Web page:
Hiking — Adams Gulch is not just a great area close to town for mountain biking but for hiking, too. One mellow hike is the 2.5-mile Sunnyside Trail, but there are literally countless options in the gulch. If you prefer something a little longer, but not strenuous, the Baker Lake trailhead is close to town and takes you to a trout-filled lake with less than a 1,000-foot elevation gain; it’s 3.5 miles there and back. One of our favorite hikes is the tough, five-mile hike up to the top of Bald Mountain for a picnic lunch with breathtaking views. You can then save your knees from the 3,200-foot descent and ride the gondola back down for free.
Go jump in a lake (or kayak, SUP, etc.) — While Ketchum is near to lots of rivers, a short northward drive brings you to several of the alpine lakes that grace the Sawtooth range. Less than an hour from Ketchum, Alturas Lake is quiet and, because it’s smaller, a little warmer than Redfish Lake for a swim. But if it’s more on-water activities you’re after, Redfish Lake is a must. You can rent boats, kayaks, canoes, or SUPs at the Redfish Lake Lodge marina. Or, check out more options in the town of Stanley, just north of Redfish.
Ride a river — Whether you’re looking for an adrenaline-filled whitewater thrill or a more gentle float, the Sawtooth National Forest is the nation’s unofficial HQ for river rafting. An all-day option with Class 4 rapids is a day-trip on the South Fork of the Payette River. To take it easy, amble down the Salmon River, where you’ll find just a few Class 3 rapids. You can talk to the folks at White Otter about their various options.
Catch a fish — With so many rivers, Ketchum is also a prime fly-fishing destination with two nearby blue ribbon (i.e., high-quality) rivers. Beyond the famed Silver Creek, you can fish for rainbow trout and brown trout in the Big Wood River. . In the Copper Basin just over an hour from Ketchum, you can angle for rainbow trout and brook trout, among other fish.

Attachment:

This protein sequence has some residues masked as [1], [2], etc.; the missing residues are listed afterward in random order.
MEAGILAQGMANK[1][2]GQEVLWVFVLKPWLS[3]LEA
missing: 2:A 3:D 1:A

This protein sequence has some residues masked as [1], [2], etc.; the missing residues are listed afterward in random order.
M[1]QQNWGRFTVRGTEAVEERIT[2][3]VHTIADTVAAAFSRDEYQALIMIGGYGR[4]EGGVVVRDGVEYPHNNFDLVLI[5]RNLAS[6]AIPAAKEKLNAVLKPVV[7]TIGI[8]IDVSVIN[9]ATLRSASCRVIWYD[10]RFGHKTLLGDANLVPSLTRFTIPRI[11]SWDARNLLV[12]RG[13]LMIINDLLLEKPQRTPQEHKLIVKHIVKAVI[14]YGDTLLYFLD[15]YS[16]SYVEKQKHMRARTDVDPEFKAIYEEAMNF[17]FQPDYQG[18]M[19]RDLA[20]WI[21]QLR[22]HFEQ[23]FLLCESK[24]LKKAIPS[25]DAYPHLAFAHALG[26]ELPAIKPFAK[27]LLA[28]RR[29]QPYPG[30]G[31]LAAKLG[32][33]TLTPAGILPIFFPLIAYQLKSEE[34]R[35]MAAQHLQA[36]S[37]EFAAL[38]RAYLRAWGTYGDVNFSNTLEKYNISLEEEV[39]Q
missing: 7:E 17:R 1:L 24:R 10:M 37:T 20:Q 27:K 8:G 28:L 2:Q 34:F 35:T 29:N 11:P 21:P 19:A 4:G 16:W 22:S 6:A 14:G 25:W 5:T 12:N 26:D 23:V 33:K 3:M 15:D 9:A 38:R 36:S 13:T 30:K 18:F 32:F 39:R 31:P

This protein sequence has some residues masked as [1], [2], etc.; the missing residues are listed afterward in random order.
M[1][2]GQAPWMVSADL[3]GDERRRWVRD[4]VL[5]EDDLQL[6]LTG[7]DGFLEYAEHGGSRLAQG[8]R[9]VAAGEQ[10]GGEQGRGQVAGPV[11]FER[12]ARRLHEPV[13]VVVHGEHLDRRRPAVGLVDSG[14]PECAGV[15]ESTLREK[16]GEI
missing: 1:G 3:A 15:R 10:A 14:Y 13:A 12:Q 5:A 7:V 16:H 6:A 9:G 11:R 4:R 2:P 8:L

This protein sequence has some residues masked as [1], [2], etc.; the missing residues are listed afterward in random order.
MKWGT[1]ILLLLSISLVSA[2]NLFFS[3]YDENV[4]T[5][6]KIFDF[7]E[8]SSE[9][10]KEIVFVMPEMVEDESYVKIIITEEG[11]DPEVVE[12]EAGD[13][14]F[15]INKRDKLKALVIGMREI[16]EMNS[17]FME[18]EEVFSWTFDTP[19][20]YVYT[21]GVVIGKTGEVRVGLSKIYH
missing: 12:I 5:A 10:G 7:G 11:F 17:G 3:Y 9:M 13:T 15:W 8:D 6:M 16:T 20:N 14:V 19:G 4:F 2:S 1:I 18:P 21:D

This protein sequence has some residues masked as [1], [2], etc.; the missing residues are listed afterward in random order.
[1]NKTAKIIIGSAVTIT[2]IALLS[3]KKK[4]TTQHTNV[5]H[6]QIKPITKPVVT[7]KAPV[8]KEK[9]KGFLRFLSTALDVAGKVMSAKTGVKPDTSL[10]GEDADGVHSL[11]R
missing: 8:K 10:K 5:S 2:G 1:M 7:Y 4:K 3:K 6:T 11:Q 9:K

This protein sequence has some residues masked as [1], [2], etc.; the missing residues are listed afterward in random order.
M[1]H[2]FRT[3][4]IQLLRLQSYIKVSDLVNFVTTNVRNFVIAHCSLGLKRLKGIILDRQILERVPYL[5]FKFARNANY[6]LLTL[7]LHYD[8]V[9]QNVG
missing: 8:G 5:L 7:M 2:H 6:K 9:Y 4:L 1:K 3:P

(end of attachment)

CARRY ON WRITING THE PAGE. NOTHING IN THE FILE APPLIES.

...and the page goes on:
Where to eat and drink
The Kneadery — For the best breakfast in Ketchum, one which includes outside seating in the summer, The Kneadery serves up everything from a sausage and egg burrito spiced up with sriracha to brioche French toast. Breakfast is served until 2 PM, but, should you so choose, you could also have a hearty lunch (think bacon grilled cheese with tomato basil soup) or dinner.
Ketchum Public House — The Public House is part of the Sawtooth Brewery, serving up not just a dizzying selection of on-tap brews, cider, and even kombucha, but also bratwurst; beef, elk, or veggie burgers; fish tacos; Korean pulled pork tacos; and the like.
Town Square Tavern — The Tavern, the perfect reflection of Ketchum’s more refined edges, offers more inventive mountain fare with menu items like a lamb burger or vegan cauliflower-chickpea curry. While you wait for a table, head to the bar, order a River Bend pale ale, and wash it down with the grilled shishito peppers or parmesan fries.
Enoteca — This eatery/wine bar is the best place for wood-fired pizza, daily Mediterranean specials, or small plates to share of a glass of minerally Sicilian white, a mellow Oregon pinot noir, or a wallet-busting but always memorable Brunello di Montalcino.